Bosham, West Sussex is Pronounced Bozzum!

By Lyn Funnell

Until recently I’d never heard of Bosham. But Lynn’s Coaches were running a day trip there, so I decided to go along and explore it.

Bosham, pronounced Bozzum for some unknown reason, is a small village with a lot of history. It dates back at least to Roman times, and possibly even further.

In the 8th Century it was the 6th most important town in England, to my surprise.

We walked out of the car park and along to the seafront.

Everyone seemed to be eating ice creams, which were for sale everywhere. So  as we were tempted, we bought them from the ice cream van in the car park on the edge of where the sea comes in.

King Canute sat on a chair there and commanded the sea to go back.

The sea ignored him, but it goes out a long way now, so perhaps it had a delayed reaction to his orders.

But when the tide comes in, it’s quite fast and people who leave their cars in the rocky car park often return to find them partly under water. And the road floods at high tide.

Harold II set forth from Bosham in 1064 to negotiate with William of Normandy, which led to William the Conqueror’s invasion in 1066; Bosham features in the Bayeaux Tapestry.

Copy of the Bayeux Tapestry showing Bosham

There is a legend that around the 10th Century Bosham Church was plundered by Danish pirates, who stole the tenor bell. As the pirate ship sailed away, the remaining church bells were rung. The tenor bell miraculously joined in, destroying the ship. The bell is still said to ring under the sea whenever the other bells are rung.

We went into the Bosham Walk craft centre. I love seeing crafts. It never ceases to amaze me how creative people can be. But sadly in this country of charity shops, it’s hard for them to get a good price for all the work they put into their creations.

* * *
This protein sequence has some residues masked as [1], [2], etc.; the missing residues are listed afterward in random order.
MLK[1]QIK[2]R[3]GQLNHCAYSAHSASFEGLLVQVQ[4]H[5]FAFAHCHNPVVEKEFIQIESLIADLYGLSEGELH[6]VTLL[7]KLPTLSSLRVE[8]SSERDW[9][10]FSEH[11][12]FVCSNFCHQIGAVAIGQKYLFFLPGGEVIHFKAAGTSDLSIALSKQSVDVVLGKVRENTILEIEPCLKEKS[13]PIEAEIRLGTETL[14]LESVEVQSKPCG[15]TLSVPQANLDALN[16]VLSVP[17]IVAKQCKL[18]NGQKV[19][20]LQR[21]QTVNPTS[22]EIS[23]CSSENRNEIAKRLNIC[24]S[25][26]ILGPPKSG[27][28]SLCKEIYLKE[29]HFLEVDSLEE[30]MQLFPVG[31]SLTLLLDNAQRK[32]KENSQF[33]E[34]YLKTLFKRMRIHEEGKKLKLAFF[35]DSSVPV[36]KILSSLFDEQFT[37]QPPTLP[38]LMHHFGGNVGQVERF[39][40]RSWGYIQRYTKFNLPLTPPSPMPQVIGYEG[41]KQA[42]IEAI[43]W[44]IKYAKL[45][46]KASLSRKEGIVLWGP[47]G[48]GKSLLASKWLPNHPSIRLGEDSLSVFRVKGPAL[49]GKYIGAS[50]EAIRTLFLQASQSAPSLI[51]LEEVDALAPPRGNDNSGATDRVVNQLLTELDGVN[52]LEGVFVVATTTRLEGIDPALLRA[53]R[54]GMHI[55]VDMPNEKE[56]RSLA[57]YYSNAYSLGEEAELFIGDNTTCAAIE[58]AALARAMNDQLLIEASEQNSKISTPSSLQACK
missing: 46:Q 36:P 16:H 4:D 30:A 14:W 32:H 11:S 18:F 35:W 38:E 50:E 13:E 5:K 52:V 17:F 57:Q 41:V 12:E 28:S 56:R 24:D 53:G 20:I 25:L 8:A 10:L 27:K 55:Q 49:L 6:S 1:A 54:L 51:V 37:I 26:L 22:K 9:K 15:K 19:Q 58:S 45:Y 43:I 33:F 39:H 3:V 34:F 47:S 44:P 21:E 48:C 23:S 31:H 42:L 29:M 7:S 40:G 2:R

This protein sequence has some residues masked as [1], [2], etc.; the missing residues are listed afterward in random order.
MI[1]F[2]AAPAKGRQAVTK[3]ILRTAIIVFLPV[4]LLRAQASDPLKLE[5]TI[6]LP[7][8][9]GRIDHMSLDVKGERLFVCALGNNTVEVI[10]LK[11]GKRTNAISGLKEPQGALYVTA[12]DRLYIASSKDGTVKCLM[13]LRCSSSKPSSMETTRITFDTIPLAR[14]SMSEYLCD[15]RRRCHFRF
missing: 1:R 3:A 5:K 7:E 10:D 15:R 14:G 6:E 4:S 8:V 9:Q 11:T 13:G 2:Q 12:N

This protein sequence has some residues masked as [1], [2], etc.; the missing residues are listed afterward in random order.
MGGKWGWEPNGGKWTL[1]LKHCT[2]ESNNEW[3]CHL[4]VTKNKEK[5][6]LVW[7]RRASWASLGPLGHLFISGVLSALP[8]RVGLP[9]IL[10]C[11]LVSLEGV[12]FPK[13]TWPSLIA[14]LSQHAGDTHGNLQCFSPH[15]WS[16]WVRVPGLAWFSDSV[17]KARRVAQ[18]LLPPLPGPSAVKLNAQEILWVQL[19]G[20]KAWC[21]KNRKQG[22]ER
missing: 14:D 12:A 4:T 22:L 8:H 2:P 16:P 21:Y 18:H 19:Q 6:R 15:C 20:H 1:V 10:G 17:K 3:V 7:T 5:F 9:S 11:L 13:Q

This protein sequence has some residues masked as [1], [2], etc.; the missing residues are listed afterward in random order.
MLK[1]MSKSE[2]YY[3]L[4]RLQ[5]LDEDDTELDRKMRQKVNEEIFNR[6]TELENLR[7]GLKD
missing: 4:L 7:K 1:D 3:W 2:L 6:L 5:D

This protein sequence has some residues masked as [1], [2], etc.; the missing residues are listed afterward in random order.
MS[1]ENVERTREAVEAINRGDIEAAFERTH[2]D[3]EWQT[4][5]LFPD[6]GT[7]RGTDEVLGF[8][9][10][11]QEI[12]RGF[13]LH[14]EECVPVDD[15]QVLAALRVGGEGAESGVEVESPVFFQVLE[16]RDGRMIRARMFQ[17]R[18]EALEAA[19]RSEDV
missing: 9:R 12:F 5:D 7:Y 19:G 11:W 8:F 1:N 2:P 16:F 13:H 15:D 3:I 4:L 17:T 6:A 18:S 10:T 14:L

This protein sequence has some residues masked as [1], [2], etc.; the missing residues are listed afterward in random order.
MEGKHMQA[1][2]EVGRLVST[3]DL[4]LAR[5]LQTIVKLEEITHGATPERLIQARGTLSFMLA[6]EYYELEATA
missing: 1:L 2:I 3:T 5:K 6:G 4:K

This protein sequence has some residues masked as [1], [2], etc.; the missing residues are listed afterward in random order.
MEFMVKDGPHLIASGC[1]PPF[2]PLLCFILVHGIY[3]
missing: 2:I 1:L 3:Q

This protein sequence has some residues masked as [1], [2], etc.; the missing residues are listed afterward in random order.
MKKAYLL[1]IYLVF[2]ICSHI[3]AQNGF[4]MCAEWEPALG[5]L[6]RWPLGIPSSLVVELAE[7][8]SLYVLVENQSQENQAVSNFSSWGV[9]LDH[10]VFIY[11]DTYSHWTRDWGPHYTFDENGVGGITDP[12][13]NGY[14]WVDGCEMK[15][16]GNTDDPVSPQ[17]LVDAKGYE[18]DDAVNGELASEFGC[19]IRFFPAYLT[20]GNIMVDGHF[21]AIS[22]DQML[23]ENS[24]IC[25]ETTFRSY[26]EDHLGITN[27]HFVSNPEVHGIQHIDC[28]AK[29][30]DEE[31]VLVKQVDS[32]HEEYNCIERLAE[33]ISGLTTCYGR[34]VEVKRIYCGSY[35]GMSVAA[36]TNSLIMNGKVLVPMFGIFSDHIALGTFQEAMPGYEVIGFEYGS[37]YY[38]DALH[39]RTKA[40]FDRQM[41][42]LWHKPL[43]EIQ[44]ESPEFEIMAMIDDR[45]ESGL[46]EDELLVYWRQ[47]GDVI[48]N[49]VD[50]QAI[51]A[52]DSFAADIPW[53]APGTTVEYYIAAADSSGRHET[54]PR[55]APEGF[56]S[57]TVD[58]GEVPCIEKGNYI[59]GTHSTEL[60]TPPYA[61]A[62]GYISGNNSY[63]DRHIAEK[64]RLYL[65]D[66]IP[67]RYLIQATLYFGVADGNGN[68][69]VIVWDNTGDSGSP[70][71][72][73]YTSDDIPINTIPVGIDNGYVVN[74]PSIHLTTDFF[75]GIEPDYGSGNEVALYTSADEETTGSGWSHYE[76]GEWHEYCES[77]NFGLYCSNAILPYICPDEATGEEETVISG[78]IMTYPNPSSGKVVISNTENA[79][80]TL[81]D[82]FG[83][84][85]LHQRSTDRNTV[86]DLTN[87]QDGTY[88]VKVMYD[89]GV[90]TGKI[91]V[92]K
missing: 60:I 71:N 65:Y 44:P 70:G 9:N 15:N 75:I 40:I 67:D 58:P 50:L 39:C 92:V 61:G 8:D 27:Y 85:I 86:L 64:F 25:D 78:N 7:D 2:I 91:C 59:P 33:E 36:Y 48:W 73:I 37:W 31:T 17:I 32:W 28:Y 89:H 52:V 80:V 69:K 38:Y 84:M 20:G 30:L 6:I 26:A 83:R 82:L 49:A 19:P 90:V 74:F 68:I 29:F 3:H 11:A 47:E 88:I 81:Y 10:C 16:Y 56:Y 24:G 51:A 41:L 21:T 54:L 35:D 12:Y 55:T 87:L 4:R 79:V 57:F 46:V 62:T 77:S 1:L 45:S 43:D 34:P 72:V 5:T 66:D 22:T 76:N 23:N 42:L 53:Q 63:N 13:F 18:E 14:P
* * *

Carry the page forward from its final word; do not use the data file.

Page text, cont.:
Bosham Holy Trinity Church dates back to Anglo-Saxon times and is mentioned in the Doomsday Book.

King Canute’s eight-year-old daughter drowned in the Brook Stream. Her tombstone is in the church.

There’s also a replica of the Bayeux Tapestry near the altar.

In the churchyard, there is an area where the graves are so old that there’s no wording left on them. Either they are very old or the stonemasons used a local soft stone.

It was time to return to the coach.

Would I go back to Bosham? Probably not. We saw it all in a short time.

But it’s worth a visit if you’re passing it. And there are several lovely old pubs with interesting menus.

 

Author

  • Lyn Funnell

    Lyn is the co-owner of Unknown Kent and Sussex. She lives in Sussex. Lyn has been writing for most of her life, both Fiction & Non-Fiction. She loves cookery & creating original recipes. She's won a lot of prizes, including Good Housekeeping Millenium Menu & on BBC The One Show as a runner-up, making her Britain's Spag Bol Queen! She has had nine books published so far. History, Travel & Restaurant Reviews are her main interests.

Leave a Reply

Your email address will not be published. Required fields are marked *